Rushing Rain and Runoff Puts St. John on Pause

An overturned jeep in the parking lot of Mongoose Junction.

A torrential rain began pounding Cruz Bay, St. John around 7 a.m., Thursday. One year after the passage of Hurricanes Irma and Maria, followed by several days of heavy rains, this deluge brought back memories.

It also made some new ones. Before the last drop fell by mid-morning, social media flashed images of an overturned jeep in swirling water, in the road near the Mongoose Junction Shopping Center.

Police cars and firetrucks headed towards the St. John Marketplace and the road passing by the tennis court, leading to the inter-island barge dock. Flash floods took over.

A pickup truck sat stalled with water up to its hood. Another photo posted to Facebook showed a compact car half submerged and listing to the side a few feet from the tennis court. Some vehicles turned back towards the Cruz Bay Traffic Circle along a one-way street.

From his chair behind the front desk of the Leander Jurgens Police Command, Officer Quoizel Francis said no one called to report the overturned jeep. Or the stranded pick up.

“Nobody called us,” Francis said. Patrol cars traveled to the scene of the flash flood.

The desk officer said he heard about the overturned jeep the way others did, but did not know what happened after that.

A brief morning power outage left the few businesses that were open in the rain in the dark. Some early morning commuters from St. Thomas made it to the Marketplace, reporting for work at a supermarket and the Water and Power Authority.

Power returned as the rain abated at Santos Laundromat. A trio of women stood at the door, watching the storm until a sharp crack of thunder shooed them away.

But by Noon, the St. Thomas workers were on their way back home from the Marketplace, said shopping center manager Deborah Marsh. Most of the stores in the Marketplace stayed closed for the day: The drug store, the mail center, the bookstore/coffee stand/lottery vendor, the bank.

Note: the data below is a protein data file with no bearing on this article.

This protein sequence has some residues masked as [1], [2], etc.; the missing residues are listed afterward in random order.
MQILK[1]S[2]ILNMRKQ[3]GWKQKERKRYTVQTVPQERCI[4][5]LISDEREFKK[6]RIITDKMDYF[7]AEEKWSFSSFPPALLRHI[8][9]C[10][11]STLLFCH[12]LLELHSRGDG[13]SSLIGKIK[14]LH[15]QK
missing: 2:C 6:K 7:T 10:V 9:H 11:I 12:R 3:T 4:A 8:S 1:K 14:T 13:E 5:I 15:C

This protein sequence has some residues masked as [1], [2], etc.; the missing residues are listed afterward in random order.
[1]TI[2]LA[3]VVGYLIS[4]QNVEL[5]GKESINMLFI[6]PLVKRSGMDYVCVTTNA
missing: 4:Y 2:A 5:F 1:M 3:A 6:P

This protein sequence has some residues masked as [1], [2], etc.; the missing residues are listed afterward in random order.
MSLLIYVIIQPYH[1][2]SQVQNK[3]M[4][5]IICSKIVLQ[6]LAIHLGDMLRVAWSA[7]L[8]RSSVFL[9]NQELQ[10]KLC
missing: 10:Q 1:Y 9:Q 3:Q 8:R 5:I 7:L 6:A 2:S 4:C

A yellow mop handle stood up in a bucket inside the open office of a villa rental. St. John Hardware, on the second level, opened its doors.

“Nobody showed up. Starfish (Supermarket) closed at 11 a.m. The folks who did show up early came from St. Thomas and they left about 12 noon because they were concerned the boats would stop,” Marsh said.

Shortly after 2 p.m., the supermarket reopened with the afternoon crew largely made up of St. Johnians.

A similar scene unfolded at the Virgin Islands National Park Visitor’s Center. The doors of the center stayed closed. No one answered a knock at the door of the park ranger station.

But three maintenance workers showed up to the scene of a rock slide in the parking lot behind the visitor’s center. Loose rocks and fallen branches were wedged up under government vehicles.

Back at the hardware store, counter clerk Sarah Swan said customers couldn’t make it up the flooded driveway until almost 1 p.m..One maintenance worker came with a backhoe and scooped up piles of debris.

“We usually roll a lot of stuff out and then back in at the end of the day. But today we did not roll that much stuff out,” Swan said.

In her third floor office, Marsh showed off a cell phone video of rainwater rushing down the rocky borders of the Marketplace’s third level parking lot.

“Look, I have my own waterfall,” she said.

Of the eight years she has worked as the shopping center manager, flooding at the foot of the driveway is a recent development, Marsh said. She asked what happened to the person introduced to the community as the St. John planner.

She suggested flooding problems can be blamed on unregulated development. So did shopper Eleanor Gibney, who lives on the island’s North Shore.

“I have three new guts in my front yard where the rain ran through,” Gibney said. The cause, she said, was a concrete driveway built on a neighboring property.

When the rain falls, it seeks the fastest path to the sea. Before the concrete driveway, that rain would have run down a nearby gut, she said.